It will get better!!! You won't feel comfortable on the floor for about a year so don't get discouraged. Organization is the key to getting done on time. There will always be days where you stay over, it just happens don't let it get to you. At least when you leave you know you got your work done and the patients got the care they needed. There are a lot of nurses who always seem to be at the desk doing nothing, and where I work its the ones who are lazy or about to retire. Just ignore them. I am sure there is someone there who you can go to if you're have trouble. If you're behind, don't be afraid to ask someone for help. They won't think that you're not able to handle it because you're asking. At my hospital we have six patients for each nurse and night shift gets 8 to 9 so I know how it can be. Just hang in there and trust me, things will get better!
  6. by   meownsmile
    Dont let people sitting around stop you.. Ask for help if you need it. It could be very well that they dont have the same type of indepth patients you do but if someone is sitting there is no reason they cant pitch in and help. If you are having to stay late and people are sitting there is a problem with teamwork on your unit. Dont be afraid to ask. Let them B&M if they want, but your reasoning to your manager if asked is that if they had time to sit why wouldnt they have time to help you so you can get out on time and the hospital not have to pay overtime.
  7. by   FellowRN
    Hang in there. I felt the same way when I was a new grad on a busy med/surg unit. It will get better. I think being a new grad on a med/surg unit is difficult because the diversity of the patients. It's alot to take in at first. After a while I was able to get into a routine that worked best for me. In time I think the same will happen for you. Good luck!
  8. by   Nursing On The Run
    I had the same experience as a new nurse on a basically Med-Surg floor (with tele).

    With experience, I can see that yes, I was slow, but also that I was getting the heaviest assignments, and the least help from techs. My assignments became much better once I started being able to charge, and I realized it was because my fellow nurses were giving me better assignments, knowing I would be choosing their assignments the next time I worked. I'm not trying to encourage a victim mentality, but OTOH, I was so very hard on myself all that time, when half of the problem was my assignment, not me.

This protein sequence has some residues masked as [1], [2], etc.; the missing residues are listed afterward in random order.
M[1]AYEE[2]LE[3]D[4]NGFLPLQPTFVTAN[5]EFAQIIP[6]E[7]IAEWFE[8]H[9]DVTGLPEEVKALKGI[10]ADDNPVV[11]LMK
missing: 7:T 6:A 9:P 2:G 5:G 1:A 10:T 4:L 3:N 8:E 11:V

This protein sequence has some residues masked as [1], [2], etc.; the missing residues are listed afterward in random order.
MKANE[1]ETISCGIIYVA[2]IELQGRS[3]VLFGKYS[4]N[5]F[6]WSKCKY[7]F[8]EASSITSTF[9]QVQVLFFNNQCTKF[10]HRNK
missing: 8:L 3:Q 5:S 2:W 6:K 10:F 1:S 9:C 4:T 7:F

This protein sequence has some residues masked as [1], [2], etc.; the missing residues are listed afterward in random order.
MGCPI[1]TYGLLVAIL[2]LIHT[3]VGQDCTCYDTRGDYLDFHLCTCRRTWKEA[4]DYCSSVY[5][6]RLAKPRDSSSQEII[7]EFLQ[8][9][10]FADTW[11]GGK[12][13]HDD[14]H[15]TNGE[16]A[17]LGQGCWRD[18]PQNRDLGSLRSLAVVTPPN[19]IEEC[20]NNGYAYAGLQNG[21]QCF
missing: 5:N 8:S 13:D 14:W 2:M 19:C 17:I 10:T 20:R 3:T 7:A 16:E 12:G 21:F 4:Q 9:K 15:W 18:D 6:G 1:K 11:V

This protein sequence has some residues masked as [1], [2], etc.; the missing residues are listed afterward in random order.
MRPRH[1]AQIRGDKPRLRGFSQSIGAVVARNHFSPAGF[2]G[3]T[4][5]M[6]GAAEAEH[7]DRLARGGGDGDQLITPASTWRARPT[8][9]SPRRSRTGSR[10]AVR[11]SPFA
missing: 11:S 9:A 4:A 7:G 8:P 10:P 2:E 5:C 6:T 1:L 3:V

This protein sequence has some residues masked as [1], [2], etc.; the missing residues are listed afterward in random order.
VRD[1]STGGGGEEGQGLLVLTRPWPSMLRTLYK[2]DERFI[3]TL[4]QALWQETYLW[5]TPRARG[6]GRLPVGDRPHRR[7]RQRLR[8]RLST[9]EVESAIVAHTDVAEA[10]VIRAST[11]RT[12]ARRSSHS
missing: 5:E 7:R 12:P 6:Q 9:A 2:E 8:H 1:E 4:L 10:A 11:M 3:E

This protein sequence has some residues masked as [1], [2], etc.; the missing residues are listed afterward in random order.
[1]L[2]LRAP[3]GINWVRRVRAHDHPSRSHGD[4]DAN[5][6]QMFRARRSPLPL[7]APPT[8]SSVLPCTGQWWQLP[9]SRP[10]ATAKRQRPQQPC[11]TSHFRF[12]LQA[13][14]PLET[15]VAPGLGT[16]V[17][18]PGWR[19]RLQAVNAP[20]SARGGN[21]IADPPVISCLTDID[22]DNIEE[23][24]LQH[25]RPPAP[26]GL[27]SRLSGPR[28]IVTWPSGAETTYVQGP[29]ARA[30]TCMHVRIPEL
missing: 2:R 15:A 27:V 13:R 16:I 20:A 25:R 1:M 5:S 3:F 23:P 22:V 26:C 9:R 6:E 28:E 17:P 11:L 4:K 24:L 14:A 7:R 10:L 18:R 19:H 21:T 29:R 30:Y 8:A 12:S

You also sound like a very conscientious nurse-- that turning every 2 hour thing for one patient. The techs should really be doing a lot of that, but perhaps you know they won't, so you step in.

    ITA with the comment that if other nurses are able to sit and chat, there is a problem with teamwork on the unit, and you should hit them up for some help even if they B and M. It's about the patients, right?

    I also agree with charting as you go. This can be especially important when it comes to things like suctioning trach patients-- if you don't note it on the bedside chart each time you do this, your patient's discharge planning may not take into account the copious secretions he can't cough up himself.

    Try not to be hard on yourself. Do your best, ask for help, and try to look up one thing you had a question about, each shift. Makes work way more fun.
  9. by   Daytonite
    Everyone has pretty much said what I would say about charting and the other people sitting around. I wanted to specifically address the problems with the pharmacy.

    You sometimes just have to take the time at the beginning of your shift to check to see that you have all your drugs and IVs to avoid problems with the pharmacy later. Find what is missing early on and get a list to the pharmacy as soon as possible. If they still aren't sending them, then take the time to leave the floor and go to the pharmacy yourself to pick them up. This is what I used to do in one place where we had a lot of pharmacy problems. It never failed--if I forgot to check my meds at the beginning of the shift, there were always problems later on. I got to know the pharmacists by sight as well as by name!

    As for patients who ring their call lights all the time, I used to park my carcass either at their bedside or right outside their room while I did my charting. We each had our own med carts and I used mine as a desk. That's why they have wheels. Have med cart--will travel. I almost never sat at the nursing station. I was always out on the floor close to my patients. I never once heard any of my coworkers complain about having to answer the phone at the nurses station for me all the time because I was never around. :roll